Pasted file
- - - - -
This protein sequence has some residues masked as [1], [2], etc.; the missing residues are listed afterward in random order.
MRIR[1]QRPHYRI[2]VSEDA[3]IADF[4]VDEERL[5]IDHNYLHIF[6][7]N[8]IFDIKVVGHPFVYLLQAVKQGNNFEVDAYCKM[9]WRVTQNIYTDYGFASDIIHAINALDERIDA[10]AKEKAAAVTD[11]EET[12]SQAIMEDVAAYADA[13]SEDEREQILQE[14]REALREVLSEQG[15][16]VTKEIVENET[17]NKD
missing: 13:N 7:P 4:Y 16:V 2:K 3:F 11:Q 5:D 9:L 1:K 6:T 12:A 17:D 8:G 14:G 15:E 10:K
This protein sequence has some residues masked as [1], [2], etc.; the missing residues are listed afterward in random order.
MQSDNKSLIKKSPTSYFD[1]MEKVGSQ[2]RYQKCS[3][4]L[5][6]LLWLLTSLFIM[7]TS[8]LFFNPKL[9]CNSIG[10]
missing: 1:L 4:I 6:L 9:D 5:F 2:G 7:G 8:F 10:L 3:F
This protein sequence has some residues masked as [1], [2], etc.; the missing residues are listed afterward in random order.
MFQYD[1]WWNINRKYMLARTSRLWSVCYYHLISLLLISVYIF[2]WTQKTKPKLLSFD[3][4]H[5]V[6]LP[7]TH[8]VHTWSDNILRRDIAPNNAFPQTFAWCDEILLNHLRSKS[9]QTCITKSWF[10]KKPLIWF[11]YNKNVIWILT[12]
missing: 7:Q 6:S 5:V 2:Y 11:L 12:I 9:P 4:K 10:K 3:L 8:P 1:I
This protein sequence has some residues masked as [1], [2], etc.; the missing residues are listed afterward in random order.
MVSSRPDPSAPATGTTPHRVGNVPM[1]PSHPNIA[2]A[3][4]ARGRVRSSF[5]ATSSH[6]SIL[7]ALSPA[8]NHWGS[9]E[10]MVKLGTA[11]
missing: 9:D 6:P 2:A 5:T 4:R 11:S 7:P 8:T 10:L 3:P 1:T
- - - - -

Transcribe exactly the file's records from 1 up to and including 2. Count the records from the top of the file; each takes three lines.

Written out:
This protein sequence has some residues masked as [1], [2], etc.; the missing residues are listed afterward in random order.
MRIR[1]QRPHYRI[2]VSEDA[3]IADF[4]VDEERL[5]IDHNYLHIF[6][7]N[8]IFDIKVVGHPFVYLLQAVKQGNNFEVDAYCKM[9]WRVTQNIYTDYGFASDIIHAINALDERIDA[10]AKEKAAAVTD[11]EET[12]SQAIMEDVAAYADA[13]SEDEREQILQE[14]REALREVLSEQG[15][16]VTKEIVENET[17]NKD
missing: 13:N 7:P 4:Y 16:V 2:K 3:F 11:Q 5:D 9:L 1:K 6:T 12:A 17:D 8:G 14:G 15:E 10:K
This protein sequence has some residues masked as [1], [2], etc.; the missing residues are listed afterward in random order.
MQSDNKSLIKKSPTSYFD[1]MEKVGSQ[2]RYQKCS[3][4]L[5][6]LLWLLTSLFIM[7]TS[8]LFFNPKL[9]CNSIG[10]
missing: 1:L 4:I 6:L 9:D 5:F 2:G 7:G 8:F 10:L 3:F